Multi boot or Multi booting (usually dual booting, but many OSes can be booted from the same computer) is the act of installing multiple operating systems on a computer, and being able to choose which one to boot when switching on the computer power. The program which makes multi booting possible is called a boot loader.
Multi booting is useful in many situations, such as those where several pieces of software require different operating systems and cannot be run on a single system. A multi boot configuration will allow a user to use all of this software on one computer. Another reason for setting up a multi boot system can be that one wants to investigate or test a new operating system without switching completely. Multi booting allows one to get to know the new system, configure all applications needed and migrate data before making the final step and removing the old operating system. This is often accomplished by using a boot loader that can boot more than one operating system, such as NTLDR, LILO, or GRUB.
Multi booting can also aid software developers where multiple operating systems are required for development or testing purposes. Having these systems on one machine can greatly reduce hardware costs. (However hardware costs are counterbalanced by system management costs, and the costs of the unavailability of the software that cannot be run at any given moment. Another solution to these problems is to use virtual machine software to emulate another computer from within the operating system of choice.)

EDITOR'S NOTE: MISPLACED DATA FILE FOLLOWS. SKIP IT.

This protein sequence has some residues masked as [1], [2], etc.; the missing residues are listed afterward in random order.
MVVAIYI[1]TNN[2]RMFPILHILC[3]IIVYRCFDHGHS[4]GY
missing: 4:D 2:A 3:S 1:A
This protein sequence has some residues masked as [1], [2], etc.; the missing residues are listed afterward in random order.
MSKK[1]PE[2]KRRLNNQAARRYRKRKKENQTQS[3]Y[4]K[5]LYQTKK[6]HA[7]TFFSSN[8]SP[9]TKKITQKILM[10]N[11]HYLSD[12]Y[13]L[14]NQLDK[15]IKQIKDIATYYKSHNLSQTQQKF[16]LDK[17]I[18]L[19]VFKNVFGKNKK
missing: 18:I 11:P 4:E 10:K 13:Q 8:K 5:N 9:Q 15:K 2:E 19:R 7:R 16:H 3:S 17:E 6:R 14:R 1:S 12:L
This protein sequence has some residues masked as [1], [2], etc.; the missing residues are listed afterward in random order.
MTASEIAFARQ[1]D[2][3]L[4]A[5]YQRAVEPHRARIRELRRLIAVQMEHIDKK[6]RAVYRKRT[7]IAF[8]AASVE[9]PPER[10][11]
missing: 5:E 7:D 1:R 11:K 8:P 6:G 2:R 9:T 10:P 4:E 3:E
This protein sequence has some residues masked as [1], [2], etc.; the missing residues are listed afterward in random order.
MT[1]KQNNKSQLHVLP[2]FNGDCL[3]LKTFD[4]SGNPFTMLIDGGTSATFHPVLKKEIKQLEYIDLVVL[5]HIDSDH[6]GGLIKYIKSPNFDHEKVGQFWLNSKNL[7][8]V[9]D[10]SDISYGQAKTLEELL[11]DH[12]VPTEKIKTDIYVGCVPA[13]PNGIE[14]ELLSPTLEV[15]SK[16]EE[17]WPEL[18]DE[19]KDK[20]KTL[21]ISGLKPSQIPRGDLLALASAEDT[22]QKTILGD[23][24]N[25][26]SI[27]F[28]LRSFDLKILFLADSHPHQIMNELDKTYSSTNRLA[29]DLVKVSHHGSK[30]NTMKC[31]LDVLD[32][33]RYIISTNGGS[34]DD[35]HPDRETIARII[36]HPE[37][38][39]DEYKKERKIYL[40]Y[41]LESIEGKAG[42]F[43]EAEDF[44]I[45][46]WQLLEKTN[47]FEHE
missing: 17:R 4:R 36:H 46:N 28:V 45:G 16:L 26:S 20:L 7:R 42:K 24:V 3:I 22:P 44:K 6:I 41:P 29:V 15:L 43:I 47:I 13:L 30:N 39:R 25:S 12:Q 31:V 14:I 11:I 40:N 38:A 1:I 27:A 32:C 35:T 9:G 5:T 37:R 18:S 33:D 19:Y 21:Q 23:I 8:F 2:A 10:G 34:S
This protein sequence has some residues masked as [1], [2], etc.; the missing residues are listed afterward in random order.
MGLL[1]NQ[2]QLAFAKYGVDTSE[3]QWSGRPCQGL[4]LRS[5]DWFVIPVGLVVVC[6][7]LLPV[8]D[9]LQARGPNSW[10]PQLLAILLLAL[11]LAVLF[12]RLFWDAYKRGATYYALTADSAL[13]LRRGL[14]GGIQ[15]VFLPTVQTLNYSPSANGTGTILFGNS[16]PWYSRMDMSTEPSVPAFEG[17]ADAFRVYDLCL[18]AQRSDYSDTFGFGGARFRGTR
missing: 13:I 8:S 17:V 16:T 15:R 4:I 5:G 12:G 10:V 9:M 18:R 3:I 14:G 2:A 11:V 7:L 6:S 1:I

A popular multi-boot configuration is a mixed-OS system in which Linux is one of the secondary (or primary) installations. In terms of business strategy, Windows does not facilitate or support multi-boot systems, other than allowing for partition-specific installations, and no choice of boot loader is offered. To deal with such installs requires consultation with Linux afficionados and techs, who are typically well-versed in the concept.
The basic concept involves partitioning a disk, to accommodate each planned installation, including separate partitions for data storage or backups. The partitions should be done with a Windows partitioning tool (diskpart, Disk Management), rather than a Linux tool (parted, QTparted), for the simple reason that Windows is more particular (cf. “picky”) about how the partition table is written and will occasionally complain or even show errors if its installed to a Linux-created (or sometimes modified) partition table. Linux tools are powerful, (ie. shrinking an NTFS drive) but Windows has particularities which must be considered. (See master boot record and extended boot record).
Windows should be installed to the first primary drive. Though Windows can be installed to another drive, certain particularities (drive letter assignments, expected system partition number) can make such installations problematic, while Linux installations on primary or logical drives have no such problems whatsoever.
The boot manager/loader should be installed by the Linux distribution. All Windows installations will be easily found by Linux, but Windows boot managers do not find Linux installations (nor does Windows deal natively with Linux file systems).
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